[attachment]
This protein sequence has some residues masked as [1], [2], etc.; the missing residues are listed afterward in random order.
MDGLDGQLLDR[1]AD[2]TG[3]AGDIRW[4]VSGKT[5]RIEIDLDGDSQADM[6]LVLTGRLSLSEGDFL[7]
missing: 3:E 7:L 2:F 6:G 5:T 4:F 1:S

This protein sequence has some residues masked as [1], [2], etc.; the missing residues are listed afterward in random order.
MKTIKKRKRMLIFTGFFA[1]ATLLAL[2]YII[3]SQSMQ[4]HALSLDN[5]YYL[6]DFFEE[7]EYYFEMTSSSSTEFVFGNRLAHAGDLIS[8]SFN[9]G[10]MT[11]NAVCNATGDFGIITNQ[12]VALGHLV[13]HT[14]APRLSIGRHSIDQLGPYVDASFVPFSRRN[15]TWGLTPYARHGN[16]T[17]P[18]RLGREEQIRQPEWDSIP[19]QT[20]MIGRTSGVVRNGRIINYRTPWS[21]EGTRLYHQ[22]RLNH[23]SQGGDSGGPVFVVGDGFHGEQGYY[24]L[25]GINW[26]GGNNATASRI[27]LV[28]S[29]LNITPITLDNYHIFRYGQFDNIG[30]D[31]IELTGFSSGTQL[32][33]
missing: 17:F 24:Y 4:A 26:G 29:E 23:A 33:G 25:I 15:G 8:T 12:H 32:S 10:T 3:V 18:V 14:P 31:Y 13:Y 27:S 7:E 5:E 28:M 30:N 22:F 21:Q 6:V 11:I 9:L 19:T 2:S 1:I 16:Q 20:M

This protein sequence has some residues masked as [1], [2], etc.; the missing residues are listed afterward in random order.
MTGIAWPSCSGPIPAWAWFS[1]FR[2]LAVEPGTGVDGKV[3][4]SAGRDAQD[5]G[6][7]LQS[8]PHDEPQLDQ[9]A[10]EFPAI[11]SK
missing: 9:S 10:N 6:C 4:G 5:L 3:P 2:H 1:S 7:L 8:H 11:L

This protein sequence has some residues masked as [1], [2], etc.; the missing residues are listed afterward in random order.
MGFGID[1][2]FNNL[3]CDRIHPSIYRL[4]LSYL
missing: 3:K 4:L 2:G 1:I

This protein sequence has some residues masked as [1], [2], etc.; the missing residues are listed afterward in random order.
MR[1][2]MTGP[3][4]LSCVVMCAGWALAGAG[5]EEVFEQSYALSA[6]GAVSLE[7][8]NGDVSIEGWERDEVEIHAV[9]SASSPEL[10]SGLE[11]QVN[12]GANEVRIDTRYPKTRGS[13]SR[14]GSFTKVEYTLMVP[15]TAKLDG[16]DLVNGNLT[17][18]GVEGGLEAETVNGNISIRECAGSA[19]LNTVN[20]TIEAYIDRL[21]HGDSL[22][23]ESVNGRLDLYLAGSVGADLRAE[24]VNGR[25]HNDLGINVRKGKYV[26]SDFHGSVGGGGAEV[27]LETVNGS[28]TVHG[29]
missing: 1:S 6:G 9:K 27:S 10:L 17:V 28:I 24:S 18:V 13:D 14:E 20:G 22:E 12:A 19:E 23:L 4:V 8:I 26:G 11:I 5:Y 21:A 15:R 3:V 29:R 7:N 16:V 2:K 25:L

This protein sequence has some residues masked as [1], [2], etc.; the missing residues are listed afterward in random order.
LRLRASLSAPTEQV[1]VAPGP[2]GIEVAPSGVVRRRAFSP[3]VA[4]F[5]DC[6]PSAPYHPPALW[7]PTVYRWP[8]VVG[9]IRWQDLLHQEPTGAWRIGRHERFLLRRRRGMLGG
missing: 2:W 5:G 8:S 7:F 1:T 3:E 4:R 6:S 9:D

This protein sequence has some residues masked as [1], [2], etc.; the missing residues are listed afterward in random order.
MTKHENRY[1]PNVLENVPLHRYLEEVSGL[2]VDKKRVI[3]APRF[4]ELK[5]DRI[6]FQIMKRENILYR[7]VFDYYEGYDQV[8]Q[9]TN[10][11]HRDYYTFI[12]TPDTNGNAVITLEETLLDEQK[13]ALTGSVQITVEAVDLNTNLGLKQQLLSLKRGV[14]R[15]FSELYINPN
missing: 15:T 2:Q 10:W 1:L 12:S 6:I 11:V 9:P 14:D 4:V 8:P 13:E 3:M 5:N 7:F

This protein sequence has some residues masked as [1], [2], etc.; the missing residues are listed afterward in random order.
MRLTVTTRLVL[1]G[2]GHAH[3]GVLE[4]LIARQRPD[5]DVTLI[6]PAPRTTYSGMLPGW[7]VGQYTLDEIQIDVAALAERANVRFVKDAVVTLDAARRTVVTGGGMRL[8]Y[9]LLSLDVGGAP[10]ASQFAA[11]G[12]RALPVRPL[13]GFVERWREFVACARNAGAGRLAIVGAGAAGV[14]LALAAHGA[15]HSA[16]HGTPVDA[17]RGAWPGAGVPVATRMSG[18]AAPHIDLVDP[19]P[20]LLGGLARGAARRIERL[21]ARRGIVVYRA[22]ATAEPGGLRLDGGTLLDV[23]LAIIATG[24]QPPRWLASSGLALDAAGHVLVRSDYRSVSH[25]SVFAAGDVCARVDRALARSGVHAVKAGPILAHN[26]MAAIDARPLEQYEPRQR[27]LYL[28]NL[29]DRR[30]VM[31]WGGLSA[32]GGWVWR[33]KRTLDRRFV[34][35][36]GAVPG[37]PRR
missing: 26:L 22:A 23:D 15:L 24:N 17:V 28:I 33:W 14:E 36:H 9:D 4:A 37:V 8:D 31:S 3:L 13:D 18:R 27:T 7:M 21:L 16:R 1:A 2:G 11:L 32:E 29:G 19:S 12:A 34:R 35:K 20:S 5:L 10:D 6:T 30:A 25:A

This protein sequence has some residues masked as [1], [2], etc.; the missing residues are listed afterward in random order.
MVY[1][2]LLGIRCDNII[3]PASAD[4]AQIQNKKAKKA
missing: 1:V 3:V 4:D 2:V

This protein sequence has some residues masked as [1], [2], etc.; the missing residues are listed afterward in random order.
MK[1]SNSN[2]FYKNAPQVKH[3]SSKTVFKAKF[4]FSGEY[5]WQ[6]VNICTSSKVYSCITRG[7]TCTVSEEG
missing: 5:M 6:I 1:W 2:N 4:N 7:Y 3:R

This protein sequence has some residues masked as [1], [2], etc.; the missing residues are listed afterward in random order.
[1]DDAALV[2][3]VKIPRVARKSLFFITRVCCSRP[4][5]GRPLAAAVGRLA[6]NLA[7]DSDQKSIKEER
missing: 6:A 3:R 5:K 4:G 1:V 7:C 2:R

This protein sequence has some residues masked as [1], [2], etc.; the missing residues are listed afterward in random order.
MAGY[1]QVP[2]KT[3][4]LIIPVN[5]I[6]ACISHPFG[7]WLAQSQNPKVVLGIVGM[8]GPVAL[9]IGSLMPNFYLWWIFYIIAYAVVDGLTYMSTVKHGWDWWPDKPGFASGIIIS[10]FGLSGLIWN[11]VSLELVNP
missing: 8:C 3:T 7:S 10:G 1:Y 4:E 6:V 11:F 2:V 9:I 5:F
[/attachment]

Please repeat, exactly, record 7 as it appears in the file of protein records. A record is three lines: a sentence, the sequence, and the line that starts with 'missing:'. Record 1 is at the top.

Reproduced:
This protein sequence has some residues masked as [1], [2], etc.; the missing residues are listed afterward in random order.
MTKHENRY[1]PNVLENVPLHRYLEEVSGL[2]VDKKRVI[3]APRF[4]ELK[5]DRI[6]FQIMKRENILYR[7]VFDYYEGYDQV[8]Q[9]TN[10][11]HRDYYTFI[12]TPDTNGNAVITLEETLLDEQK[13]ALTGSVQITVEAVDLNTNLGLKQQLLSLKRGV[14]R[15]FSELYINPN
missing: 15:T 2:Q 10:W 1:L 12:S 6:I 11:V 9:P 14:D 4:V 8:P 13:E 3:M 5:N 7:F